Melanie Phillips – The World Turned Upside Down

June 26, 2011
I found a manifesto! wow… she says everything. the thing that none of us could pack in the same way. people listen to this and they change their mind. really amazing. she makes complete sense. h/t @BenAlexanderBen


40,000 Israelis want to remove God from IDF memorial services

June 21, 2011

Media_http1bpblogspot_jqnylI could of sworn the intention of Israel was to create a Jewish State. Should not the failings of individual Jews be a private matter?

Online petition calls on Chief of Staff Lt.-Gen. Benny Gantz to revert to original version, which gives no mention to God.

The argument over the wording of the IDF’s memorial prayer has gone up a notch, with over 40,000 people signing an online petition by Monday night calling on Chief of Staff Lt.-Gen. Benny Gantz to revert to the original version that gives no mention to God. Yehudit Bialer, whose son Yoram was killed in the line of duty in 1969, initiated the petition on Thursday, in wake of the recent report on Haaretz that Gantz had decided on the long-standing issue of the opening of the Yizkor text recited at military ceremonies. via Jerusalem Post By JONAH MANDEL and image and h/t Israel Matzav

BBC’s face of religion is a self-proclaimed atheist who claims God had a wife and Eve suffered from sexism- BBC Head of Religion is a Muslim…Thats’ the Beeb!! | Centurean2′s Weblog

March 8, 2011

Respect for faith: Dr Francesca StavrakopoulouThe BBC’s new face of religion is a self-proclaimed atheist who claims that God had a wife and Eve has been treated unfairly by sexist academics.

Respect for faith: Dr Francesca Stavrakopoulou

Dr Francesca Stavrakopoulou makes a number of staggering statements in forthcoming BBC2 series The Bible’s Buried Secrets.

The presenter, who has a doctorate in theology from the University of Oxford, argues that Eve was not the first woman in the Bible, as the story of the Garden of Eden does not belong in the first Book of the Old Testament.

She said: ‘Eve has been unfairly maligned as the troublesome wife who brought about the fall.

‘Don’t forget that the biblical writers were male and it’s a very male-dominated world. Women were second-class citizens.’

And Dr Stavrakopoulou, a senior lecturer in the department of theology and religion at Exeter University, does not believe in God.

She said: ‘I’m an atheist with a huge respect for religion. I see what I do as a branch of history like any other.’

OMG President Obama removes Creator from Declaration of Independence

September 19, 2010

[UPDATE] The Soros-funded empire strikes back. Media Matters rushes to defend Barack Obama’s editing of the Declaration of Independence.

Media Matters chooses to mock those who noticed, rather than deal with the awkward question of exactly why the President of the United States would balk at noting that our rights come from our Creator, not from the goodwill of the government. That sort of question is to be deflected rather than pondered. That’s why Soros pays them, after all.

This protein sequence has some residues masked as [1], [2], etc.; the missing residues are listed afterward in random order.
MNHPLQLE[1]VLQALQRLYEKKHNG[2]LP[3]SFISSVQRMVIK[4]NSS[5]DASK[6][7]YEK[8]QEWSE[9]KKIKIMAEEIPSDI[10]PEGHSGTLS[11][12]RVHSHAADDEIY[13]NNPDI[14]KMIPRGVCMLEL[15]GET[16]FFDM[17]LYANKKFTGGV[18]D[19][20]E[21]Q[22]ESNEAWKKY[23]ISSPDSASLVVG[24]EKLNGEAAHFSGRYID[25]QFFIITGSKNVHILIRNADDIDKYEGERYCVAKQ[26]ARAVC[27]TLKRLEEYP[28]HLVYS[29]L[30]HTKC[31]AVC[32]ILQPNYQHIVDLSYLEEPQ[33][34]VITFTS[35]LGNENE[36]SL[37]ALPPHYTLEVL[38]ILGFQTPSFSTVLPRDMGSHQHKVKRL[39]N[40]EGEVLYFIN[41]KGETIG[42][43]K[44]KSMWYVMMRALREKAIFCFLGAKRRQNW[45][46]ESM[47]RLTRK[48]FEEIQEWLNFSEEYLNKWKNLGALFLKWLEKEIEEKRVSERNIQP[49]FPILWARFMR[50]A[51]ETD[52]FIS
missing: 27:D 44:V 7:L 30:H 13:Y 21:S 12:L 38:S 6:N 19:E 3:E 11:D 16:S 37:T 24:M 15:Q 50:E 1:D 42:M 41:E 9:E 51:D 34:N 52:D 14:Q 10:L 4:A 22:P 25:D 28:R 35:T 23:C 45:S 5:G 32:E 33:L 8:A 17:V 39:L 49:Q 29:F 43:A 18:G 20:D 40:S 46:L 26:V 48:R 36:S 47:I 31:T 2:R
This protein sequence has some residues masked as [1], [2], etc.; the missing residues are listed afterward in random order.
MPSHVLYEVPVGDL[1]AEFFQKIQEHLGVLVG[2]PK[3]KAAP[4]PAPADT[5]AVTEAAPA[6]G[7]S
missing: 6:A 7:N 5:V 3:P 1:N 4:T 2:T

Jason McNew

Hobbes, Locke, and Cicero be damned.  President Obama single handedly overturns Natural Law.

Friday evening President Obama addressed the Congressional Hispanic Caucus Institute.  At around 22:30, he incorporates part of the preamble of The Declaration of Independence, removing “Creator”.
“We hold these truths to be self evident, that all men are created equal….. endowed with certain unalienable rights, life and liberty, and the pursuit of happiness”
After President Obama says “created equal…”, there is a long pause during which he scowls and blinks several times.  For once, he may actually have opted to not read something that was on the teleprompter.  Is looks like he is disgusted and decided it would be better not to read what the preamble actually says.

President Obama, if our Creator is not the purveyor of our human rights, then who is?  The government?

…well at least he isn’t a Mooooooslim. I guess

Liberals are arrogant! : Gene Expression

March 2, 2010

This new article by psychologist Satoshi Kanazawa concludes that more intelligent people are more likely to be politically liberal [HT: Ronald Bailey]. It has gotten a great deal of media attention, for example from CNN and Time. In reality, the article doesn’t actually prove any such thing. It has several significant methodological flaws. via

The origin of values and preferences is an unresolved theoretical question in behavioral and social sciences. The Savanna-IQ Interaction Hypothesis, derived from the Savanna Principle and a theory of the evolution of general intelligence, suggests that more intelligent individuals may be more likely to acquire and espouse evolutionarily novel values and preferences (such as liberalism and atheism and, for men, sexual exclusivity) than less intelligent individuals, but that general intelligence may have no effect on the acquisition and espousal of evolutionarily familiar values (for children, marriage, family, and friends). The analyses of the National Longitudinal Study of Adolescent Health (Study 1) and the General Social Surveys (Study 2) show that adolescent and adult intelligence significantly increases adult liberalism, atheism, and men’s (but not women’s) value on sexual exclusivity.